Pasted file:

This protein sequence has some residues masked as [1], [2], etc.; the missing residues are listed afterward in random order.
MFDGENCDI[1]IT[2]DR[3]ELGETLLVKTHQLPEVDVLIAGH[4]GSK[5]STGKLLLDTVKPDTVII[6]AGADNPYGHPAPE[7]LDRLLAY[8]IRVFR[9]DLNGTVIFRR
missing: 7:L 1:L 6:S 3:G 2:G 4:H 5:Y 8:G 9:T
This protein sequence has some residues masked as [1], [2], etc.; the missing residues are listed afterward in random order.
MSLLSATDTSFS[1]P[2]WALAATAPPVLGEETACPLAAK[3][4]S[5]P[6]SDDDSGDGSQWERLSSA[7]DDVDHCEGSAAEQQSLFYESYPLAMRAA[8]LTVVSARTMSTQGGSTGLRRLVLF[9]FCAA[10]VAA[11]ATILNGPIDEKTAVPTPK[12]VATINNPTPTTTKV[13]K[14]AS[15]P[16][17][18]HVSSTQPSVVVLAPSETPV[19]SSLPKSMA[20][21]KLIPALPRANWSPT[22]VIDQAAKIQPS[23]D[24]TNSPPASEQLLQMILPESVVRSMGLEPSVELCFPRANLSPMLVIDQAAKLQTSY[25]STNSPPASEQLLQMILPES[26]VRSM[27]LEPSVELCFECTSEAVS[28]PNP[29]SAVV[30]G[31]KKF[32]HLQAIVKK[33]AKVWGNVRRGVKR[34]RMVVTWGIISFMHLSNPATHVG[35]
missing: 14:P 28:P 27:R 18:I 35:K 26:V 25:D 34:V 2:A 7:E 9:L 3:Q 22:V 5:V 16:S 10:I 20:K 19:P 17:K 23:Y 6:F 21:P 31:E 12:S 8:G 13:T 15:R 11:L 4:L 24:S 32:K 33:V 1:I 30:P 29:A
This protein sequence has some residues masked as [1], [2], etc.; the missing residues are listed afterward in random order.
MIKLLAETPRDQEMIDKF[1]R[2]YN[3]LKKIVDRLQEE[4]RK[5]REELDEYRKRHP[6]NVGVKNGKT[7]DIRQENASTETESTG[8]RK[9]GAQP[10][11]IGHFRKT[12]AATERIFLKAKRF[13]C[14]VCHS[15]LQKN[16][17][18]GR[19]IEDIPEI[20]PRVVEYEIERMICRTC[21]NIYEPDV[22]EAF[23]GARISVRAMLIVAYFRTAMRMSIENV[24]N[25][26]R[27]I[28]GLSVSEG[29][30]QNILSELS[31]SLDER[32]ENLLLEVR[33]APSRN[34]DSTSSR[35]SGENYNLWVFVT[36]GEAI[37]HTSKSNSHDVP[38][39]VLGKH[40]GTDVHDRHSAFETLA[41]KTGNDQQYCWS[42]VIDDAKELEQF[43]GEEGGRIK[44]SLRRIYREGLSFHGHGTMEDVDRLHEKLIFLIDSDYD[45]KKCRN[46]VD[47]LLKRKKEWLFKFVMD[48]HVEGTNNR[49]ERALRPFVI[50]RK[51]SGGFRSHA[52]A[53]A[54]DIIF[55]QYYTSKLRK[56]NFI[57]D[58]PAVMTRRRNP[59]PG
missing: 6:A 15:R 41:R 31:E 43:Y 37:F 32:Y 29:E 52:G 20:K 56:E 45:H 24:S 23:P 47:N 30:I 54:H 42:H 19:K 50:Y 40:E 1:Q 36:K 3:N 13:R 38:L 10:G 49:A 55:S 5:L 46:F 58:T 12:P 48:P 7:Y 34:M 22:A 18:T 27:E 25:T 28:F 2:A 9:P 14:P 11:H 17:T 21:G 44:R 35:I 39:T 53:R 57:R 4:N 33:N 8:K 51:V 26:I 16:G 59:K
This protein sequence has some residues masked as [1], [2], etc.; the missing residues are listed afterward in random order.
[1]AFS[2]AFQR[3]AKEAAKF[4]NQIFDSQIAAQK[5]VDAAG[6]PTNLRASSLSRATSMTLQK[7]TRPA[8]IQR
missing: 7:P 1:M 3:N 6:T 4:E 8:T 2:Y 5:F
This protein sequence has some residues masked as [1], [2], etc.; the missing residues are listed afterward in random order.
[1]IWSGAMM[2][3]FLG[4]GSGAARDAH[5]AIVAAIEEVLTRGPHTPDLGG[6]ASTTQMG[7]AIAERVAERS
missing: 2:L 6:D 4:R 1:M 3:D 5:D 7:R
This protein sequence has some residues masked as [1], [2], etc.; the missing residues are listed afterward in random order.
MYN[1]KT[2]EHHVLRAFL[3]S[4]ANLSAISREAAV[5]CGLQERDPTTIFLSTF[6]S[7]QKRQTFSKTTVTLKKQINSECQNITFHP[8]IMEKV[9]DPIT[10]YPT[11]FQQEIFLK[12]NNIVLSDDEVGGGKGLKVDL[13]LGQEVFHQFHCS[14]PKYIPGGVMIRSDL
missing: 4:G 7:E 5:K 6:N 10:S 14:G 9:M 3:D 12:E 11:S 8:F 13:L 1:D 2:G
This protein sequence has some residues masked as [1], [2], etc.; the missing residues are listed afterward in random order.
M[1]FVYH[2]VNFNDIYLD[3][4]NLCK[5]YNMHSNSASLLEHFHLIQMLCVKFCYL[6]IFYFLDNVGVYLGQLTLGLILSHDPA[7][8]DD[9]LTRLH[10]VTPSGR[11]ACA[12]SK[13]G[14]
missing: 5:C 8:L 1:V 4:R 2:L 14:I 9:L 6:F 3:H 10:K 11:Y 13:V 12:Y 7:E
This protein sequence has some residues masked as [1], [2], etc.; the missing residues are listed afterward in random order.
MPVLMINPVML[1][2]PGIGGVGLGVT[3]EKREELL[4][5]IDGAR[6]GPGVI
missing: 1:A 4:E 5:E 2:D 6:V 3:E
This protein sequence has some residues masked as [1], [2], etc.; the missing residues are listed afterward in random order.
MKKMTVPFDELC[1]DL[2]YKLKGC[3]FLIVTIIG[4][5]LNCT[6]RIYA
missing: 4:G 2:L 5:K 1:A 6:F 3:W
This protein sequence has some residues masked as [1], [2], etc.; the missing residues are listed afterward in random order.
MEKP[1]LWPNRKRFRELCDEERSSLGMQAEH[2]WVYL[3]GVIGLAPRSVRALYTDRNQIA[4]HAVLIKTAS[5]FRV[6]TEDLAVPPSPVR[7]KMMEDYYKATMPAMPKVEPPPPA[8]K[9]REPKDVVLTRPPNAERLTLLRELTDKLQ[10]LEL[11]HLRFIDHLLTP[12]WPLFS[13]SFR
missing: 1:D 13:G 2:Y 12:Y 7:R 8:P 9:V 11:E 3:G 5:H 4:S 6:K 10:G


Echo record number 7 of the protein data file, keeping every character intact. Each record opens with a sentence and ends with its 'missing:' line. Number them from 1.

This protein sequence has some residues masked as [1], [2], etc.; the missing residues are listed afterward in random order.
M[1]FVYH[2]VNFNDIYLD[3][4]NLCK[5]YNMHSNSASLLEHFHLIQMLCVKFCYL[6]IFYFLDNVGVYLGQLTLGLILSHDPA[7][8]DD[9]LTRLH[10]VTPSGR[11]ACA[12]SK[13]G[14]
missing: 5:C 8:L 1:V 4:R 2:L 14:I 9:L 6:F 3:H 10:K 11:Y 13:V 12:Y 7:E